70. Jim Marshall, Minnesota Vikings.
Marshall is mostly remembered for his embarrassing moment against the San Francisco 49ers where he recovered a fumble and proceeded to run the ball into his own end zone, which cost his team two points. What people seem to forget, though, are his 127 career sacks and his record of starting 282 straight games. Marshall, a graduate from Ohio State University, was a two-time national champion in college and a Rose Bowl winner. In a college game against Purdue, Marshall scored all of OSU’s points from his defensive tackle position, returning an interception and a fumble for touchdowns; he also kicked both extra points.
Honorable Mention: Sam Huff, New York Giants
71. Alex Karras, Detroit Lions.
Karras was a first-round draft pick and tenth overall selection for the Lions and was selected to four Pro Bowls as a defensive tackle. Karras could have had a better career if he did not get suspended for a year due to betting on football. During his suspension, Karras became a professional wrestler before returning to the NFL. He is also known for his acting on the TV show “Webster” after his playing days ended.
Honorable Mention: Tony Boselli, Jacksonville Jaguars
72. Dan Dierdorf, St. Louis Cardinals.
Dierdorf spent 12 years in the NFL as a guard and tackle for the Cardinals. He was selected to the Pro Bowl six times and was named an All-Pro for four consecutive seasons, beginning in 1975. He was also named the NFC Offensive Lineman of the Year three times and was enshrined into the Pro Football Hall of Fame in 1996. Dierdorf did not give up a sack for over two seasons, beginning in the 1975 NFC Divisional playoff game and ending in the first game of the 1978 season. Dierdorf became an announcer after his playing days had ended and is currently working for CBS.
Honorable Mention: Ed Jones, Dallas Cowboys
73. John Hannah, New England Patriots.
Hannah was proclaimed the “best offensive lineman of all time” by Sports Illustrated in 1981, and he lived up to the hype. In his 13 seasons as a pro, Hannah was selected to the Pro Bowl nine times and named an All-Pro 10 years in a row. Hannah was named to the All-Decade Team twice and was the number one guard on the NFL’s 75th Anniversary All-Time Team. He was enshrined into the Pro Football Hall of Fame in 1991.
Honorable Mention: Ron Yary, Minnesota Vikings
74. Merlin Olsen, Los Angeles Rams.
Olsen started as an offensive lineman before switching over to the defensive side, where he became part of the “Fearsome Foursome.” Olsen never missed a game in his 15-year career and was named to 14 Pro Bowls. He was voted as the Defensive Lineman of the Year in 1973, and in 1974, he received the Bert Bell Award as the NFL’s MVP, according to the Maxwell Club. In 1982, he was inducted into the Pro Football Hall of Fame.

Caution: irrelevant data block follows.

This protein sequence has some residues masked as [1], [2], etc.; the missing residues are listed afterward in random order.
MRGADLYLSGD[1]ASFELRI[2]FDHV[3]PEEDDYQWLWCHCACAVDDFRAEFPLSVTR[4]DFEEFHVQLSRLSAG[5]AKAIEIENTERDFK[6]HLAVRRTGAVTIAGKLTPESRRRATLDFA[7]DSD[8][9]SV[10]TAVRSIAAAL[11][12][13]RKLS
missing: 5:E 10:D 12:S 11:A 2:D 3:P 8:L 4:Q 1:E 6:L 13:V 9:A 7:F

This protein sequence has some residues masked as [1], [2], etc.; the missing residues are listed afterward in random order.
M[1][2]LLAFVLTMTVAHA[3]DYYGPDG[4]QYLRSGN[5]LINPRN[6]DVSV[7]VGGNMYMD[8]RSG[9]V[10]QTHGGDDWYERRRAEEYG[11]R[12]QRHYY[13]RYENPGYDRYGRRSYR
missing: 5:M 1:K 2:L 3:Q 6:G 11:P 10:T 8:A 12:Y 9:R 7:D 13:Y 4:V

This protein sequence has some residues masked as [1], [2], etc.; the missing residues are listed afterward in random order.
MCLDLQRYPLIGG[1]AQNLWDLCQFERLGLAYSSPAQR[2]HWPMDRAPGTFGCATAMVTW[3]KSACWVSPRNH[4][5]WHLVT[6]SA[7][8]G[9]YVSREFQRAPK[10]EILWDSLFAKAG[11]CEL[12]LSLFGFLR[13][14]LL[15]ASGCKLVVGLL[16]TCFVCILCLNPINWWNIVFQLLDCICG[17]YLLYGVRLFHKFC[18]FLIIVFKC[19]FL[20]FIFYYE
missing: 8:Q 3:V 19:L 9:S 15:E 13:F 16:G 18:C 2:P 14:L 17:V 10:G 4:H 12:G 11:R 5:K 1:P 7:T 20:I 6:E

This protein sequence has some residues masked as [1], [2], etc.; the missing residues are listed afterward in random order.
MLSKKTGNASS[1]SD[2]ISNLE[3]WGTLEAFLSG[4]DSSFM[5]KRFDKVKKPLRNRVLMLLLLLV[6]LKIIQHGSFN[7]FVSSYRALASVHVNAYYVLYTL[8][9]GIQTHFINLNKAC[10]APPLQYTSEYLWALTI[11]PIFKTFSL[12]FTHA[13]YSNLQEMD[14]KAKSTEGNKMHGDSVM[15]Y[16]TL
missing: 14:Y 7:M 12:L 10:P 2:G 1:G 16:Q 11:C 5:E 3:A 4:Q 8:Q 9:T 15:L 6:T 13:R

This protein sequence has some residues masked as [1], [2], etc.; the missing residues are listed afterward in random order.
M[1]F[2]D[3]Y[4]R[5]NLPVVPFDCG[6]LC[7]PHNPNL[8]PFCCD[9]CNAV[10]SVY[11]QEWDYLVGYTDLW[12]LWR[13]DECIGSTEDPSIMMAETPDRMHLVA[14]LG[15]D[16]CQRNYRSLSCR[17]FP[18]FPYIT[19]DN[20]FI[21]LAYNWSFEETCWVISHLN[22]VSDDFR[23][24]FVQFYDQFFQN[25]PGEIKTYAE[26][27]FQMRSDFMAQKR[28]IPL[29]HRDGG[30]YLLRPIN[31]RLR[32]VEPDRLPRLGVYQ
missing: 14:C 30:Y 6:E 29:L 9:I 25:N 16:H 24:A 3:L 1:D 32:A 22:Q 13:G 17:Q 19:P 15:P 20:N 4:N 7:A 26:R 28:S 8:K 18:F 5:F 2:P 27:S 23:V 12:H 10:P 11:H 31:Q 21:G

Honorable Mention: Bob Lilly, Dallas Cowboys
75. Deacon Jones, Los Angeles Rams.
Jones teamed up with Merlin Olsen to make up half of the “Fearsome Foursome” before ending his career with the San Diego Chargers and Washington Redskins. Jones specialized in sacks, and the term was actually attributed to him. Jones was selected to seven straight Pro Bowls, eight overall, and was selected as an All-Pro for five straight years. He unofficially recorded 26 sacks in 14 games, 173.5 for his career, in 1967. He was inducted to the Pro Football Hall of Fame in 1980.
Honorable Mention: Mean Joe Greene, Pittsburg Steelers
76. Lou Groza, Cleveland Browns.
Groza played offensive tackle for the Browns but is known for his kicking ability. Groza led the league in field goals five times and was named to the Pro Bowl nine times; he was also named All-Pro tackle six times. The award given to the top place kicker in the Football Bowl Subdivision was named after Groza in 1999.
Honorable Mention: Marion Motley, Cleveland Browns
77. Red Grange, University of Illinois and Chicago Bears.
“The Galloping Ghost” is best known for his performance against the University of Michigan in 1924. Grange took back the opening kick 95 yards and scored on runs of 67, 56 and 45 yards-all in the first quarter. In 2008, Grange was named the Greatest College Football Player of All Time by ESPN.
Honorable Mention: Ray Bourque, Boston Bruins
78. Anthony Munoz, Cincinnati Bengals.
Munoz was the third overall pick in the 1980 draft and was considered a risk since he only played eight games in his last two years in college. Munoz made the selection a good one as he enjoyed a 13-year career and was selected to the Pro Bowl 11 consecutive times, the most ever by an offensive lineman when he retired. Munoz also played some at receiver, notching seven receptions as a lineman with four TDs.
Honorable Mention-Art Shell, Oakland Raiders
79. Harvey Martin, Dallas Cowboys.
Martin was part of the Cowboys’ Doomsday Defense and led the team in sacks seven times in his 10-year career. He was co-MVP of Super Bowl XII. He still holds the Cowboys record for sacks as a rookie, in a season and for a career.
Honorable Mention: Bob St. Claire, San Francisco 49ers